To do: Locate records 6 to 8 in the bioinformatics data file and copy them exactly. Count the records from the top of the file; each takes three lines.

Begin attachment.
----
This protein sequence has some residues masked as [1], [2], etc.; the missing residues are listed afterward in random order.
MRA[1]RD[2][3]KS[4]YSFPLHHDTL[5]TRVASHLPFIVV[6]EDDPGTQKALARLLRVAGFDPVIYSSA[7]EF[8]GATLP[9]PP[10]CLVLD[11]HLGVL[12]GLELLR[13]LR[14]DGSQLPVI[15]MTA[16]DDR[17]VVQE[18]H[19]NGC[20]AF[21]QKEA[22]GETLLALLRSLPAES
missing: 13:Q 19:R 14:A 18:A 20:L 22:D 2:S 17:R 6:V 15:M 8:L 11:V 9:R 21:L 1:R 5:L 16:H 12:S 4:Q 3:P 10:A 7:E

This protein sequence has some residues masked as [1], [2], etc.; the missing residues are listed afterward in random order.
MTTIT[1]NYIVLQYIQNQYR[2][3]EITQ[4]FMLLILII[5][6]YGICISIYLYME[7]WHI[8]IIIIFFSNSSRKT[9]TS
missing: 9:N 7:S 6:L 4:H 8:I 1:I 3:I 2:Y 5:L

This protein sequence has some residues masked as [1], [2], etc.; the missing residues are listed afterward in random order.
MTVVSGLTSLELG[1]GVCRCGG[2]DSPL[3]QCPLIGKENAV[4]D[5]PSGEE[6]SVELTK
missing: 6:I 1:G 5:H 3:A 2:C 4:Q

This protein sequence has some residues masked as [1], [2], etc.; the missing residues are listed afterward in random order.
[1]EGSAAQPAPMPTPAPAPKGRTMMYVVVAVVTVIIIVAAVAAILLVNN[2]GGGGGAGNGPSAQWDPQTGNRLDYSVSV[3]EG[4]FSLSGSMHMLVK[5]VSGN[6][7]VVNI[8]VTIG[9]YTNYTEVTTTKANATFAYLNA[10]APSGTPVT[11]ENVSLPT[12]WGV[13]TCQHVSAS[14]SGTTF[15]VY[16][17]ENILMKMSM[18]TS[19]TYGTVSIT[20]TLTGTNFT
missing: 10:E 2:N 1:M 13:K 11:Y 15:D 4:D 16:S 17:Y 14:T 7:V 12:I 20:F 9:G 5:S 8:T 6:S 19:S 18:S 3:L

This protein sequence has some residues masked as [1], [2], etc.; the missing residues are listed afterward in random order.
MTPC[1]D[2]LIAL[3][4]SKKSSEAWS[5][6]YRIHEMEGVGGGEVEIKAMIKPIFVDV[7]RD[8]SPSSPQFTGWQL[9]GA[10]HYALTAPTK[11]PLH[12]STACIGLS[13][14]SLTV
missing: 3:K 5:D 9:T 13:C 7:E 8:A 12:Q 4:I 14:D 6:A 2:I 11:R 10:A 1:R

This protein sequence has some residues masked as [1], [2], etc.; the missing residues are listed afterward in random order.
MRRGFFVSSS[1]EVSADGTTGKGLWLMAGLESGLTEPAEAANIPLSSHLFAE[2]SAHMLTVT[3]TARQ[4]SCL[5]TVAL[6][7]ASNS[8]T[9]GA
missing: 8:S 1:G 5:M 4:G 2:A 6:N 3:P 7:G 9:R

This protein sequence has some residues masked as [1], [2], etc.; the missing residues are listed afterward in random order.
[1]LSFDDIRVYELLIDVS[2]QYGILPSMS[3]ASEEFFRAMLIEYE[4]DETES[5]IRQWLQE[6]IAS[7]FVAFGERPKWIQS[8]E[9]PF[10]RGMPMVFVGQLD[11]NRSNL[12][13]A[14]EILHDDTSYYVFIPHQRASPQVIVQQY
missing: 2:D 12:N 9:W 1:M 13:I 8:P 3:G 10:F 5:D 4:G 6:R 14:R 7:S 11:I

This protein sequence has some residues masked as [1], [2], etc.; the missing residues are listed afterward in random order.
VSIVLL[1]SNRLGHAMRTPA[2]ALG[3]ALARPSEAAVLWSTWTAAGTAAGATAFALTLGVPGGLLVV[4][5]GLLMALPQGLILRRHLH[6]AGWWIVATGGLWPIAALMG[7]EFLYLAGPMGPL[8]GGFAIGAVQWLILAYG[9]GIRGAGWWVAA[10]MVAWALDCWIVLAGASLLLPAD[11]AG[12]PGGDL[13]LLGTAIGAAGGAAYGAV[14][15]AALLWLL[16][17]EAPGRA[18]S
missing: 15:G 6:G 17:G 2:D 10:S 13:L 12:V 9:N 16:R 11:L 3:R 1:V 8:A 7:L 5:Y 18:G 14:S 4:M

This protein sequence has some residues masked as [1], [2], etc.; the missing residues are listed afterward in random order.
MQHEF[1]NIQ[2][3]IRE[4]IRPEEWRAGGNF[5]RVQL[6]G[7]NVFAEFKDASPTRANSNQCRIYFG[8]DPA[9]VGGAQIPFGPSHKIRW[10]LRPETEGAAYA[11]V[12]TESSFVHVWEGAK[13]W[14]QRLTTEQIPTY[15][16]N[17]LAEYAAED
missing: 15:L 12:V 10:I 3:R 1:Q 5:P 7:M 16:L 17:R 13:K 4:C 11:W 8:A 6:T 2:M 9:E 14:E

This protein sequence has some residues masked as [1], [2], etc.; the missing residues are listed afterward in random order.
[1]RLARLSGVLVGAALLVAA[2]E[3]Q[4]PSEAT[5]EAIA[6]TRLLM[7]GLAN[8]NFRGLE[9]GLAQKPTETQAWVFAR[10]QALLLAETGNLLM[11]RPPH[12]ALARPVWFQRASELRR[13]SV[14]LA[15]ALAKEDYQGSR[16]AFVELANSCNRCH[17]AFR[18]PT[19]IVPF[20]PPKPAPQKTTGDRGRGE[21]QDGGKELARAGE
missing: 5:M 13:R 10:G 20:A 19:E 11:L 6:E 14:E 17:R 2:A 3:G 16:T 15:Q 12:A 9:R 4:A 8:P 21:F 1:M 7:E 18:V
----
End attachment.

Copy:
This protein sequence has some residues masked as [1], [2], etc.; the missing residues are listed afterward in random order.
MRRGFFVSSS[1]EVSADGTTGKGLWLMAGLESGLTEPAEAANIPLSSHLFAE[2]SAHMLTVT[3]TARQ[4]SCL[5]TVAL[6][7]ASNS[8]T[9]GA
missing: 8:S 1:G 5:M 4:G 2:A 6:N 3:P 7:G 9:R

This protein sequence has some residues masked as [1], [2], etc.; the missing residues are listed afterward in random order.
[1]LSFDDIRVYELLIDVS[2]QYGILPSMS[3]ASEEFFRAMLIEYE[4]DETES[5]IRQWLQE[6]IAS[7]FVAFGERPKWIQS[8]E[9]PF[10]RGMPMVFVGQLD[11]NRSNL[12][13]A[14]EILHDDTSYYVFIPHQRASPQVIVQQY
missing: 2:D 12:N 9:W 1:M 13:I 8:P 3:G 10:F 5:D 4:G 6:R 14:R 7:S 11:I

This protein sequence has some residues masked as [1], [2], etc.; the missing residues are listed afterward in random order.
VSIVLL[1]SNRLGHAMRTPA[2]ALG[3]ALARPSEAAVLWSTWTAAGTAAGATAFALTLGVPGGLLVV[4][5]GLLMALPQGLILRRHLH[6]AGWWIVATGGLWPIAALMG[7]EFLYLAGPMGPL[8]GGFAIGAVQWLILAYG[9]GIRGAGWWVAA[10]MVAWALDCWIVLAGASLLLPAD[11]AG[12]PGGDL[13]LLGTAIGAAGGAAYGAV[14][15]AALLWLL[16][17]EAPGRA[18]S
missing: 15:G 6:G 17:G 2:D 10:S 13:L 12:V 9:N 16:R 11:L 3:R 1:V 8:A 7:L 5:Y 18:G 14:S 4:M